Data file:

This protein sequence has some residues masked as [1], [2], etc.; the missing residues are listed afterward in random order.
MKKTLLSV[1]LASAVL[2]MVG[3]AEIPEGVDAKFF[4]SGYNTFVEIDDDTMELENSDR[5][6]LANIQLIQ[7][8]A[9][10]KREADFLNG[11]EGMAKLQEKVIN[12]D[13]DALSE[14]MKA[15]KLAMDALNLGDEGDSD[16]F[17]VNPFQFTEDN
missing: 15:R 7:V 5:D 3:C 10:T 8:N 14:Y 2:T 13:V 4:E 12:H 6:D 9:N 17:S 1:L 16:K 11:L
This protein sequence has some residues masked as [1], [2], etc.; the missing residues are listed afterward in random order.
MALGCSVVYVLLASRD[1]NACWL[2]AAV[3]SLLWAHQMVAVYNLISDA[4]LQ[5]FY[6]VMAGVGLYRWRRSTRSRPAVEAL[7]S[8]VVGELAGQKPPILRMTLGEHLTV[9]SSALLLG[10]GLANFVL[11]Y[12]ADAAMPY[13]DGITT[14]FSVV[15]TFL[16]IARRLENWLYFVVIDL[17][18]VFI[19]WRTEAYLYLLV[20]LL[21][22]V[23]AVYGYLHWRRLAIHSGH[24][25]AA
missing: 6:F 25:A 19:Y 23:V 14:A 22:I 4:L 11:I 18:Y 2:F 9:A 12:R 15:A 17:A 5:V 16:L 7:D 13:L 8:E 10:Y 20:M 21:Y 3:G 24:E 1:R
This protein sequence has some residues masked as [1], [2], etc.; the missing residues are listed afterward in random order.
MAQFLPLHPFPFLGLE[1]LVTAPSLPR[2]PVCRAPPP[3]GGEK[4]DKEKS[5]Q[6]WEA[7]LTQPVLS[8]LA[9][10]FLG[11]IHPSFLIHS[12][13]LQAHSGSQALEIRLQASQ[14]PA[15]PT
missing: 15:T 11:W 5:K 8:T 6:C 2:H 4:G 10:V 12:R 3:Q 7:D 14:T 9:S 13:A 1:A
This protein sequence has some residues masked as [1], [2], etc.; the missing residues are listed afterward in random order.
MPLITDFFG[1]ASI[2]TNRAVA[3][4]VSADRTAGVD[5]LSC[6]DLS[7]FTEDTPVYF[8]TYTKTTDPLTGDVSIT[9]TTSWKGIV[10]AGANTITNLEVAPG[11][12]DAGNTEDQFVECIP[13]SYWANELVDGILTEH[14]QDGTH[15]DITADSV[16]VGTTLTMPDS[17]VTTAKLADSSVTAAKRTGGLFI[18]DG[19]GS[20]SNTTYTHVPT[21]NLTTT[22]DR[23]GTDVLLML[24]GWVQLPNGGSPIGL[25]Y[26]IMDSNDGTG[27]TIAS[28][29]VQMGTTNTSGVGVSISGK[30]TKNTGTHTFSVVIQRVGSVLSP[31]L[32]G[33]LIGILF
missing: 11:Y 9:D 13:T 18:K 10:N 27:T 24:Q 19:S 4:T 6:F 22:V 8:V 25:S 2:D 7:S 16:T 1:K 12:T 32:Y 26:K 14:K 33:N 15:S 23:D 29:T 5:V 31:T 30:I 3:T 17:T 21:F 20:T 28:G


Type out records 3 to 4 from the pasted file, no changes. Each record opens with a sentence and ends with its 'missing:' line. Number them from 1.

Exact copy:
This protein sequence has some residues masked as [1], [2], etc.; the missing residues are listed afterward in random order.
MAQFLPLHPFPFLGLE[1]LVTAPSLPR[2]PVCRAPPP[3]GGEK[4]DKEKS[5]Q[6]WEA[7]LTQPVLS[8]LA[9][10]FLG[11]IHPSFLIHS[12][13]LQAHSGSQALEIRLQASQ[14]PA[15]PT
missing: 15:T 11:W 5:K 8:T 6:C 2:H 4:G 10:V 12:R 3:Q 7:D 14:T 9:S 13:A 1:A
This protein sequence has some residues masked as [1], [2], etc.; the missing residues are listed afterward in random order.
MPLITDFFG[1]ASI[2]TNRAVA[3][4]VSADRTAGVD[5]LSC[6]DLS[7]FTEDTPVYF[8]TYTKTTDPLTGDVSIT[9]TTSWKGIV[10]AGANTITNLEVAPG[11][12]DAGNTEDQFVECIP[13]SYWANELVDGILTEH[14]QDGTH[15]DITADSV[16]VGTTLTMPDS[17]VTTAKLADSSVTAAKRTGGLFI[18]DG[19]GS[20]SNTTYTHVPT[21]NLTTT[22]DR[23]GTDVLLML[24]GWVQLPNGGSPIGL[25]Y[26]IMDSNDGTG[27]TIAS[28][29]VQMGTTNTSGVGVSISGK[30]TKNTGTHTFSVVIQRVGSVLSP[31]L[32]G[33]LIGILF
missing: 11:Y 9:D 13:T 18:K 10:N 27:T 24:Q 19:S 4:T 6:F 22:V 8:V 25:S 2:D 7:S 16:T 1:K 12:T 32:Y 26:K 14:K 33:N 15:S 23:D 29:T 5:V 31:T 30:I 3:T 17:T 21:F 20:T 28:G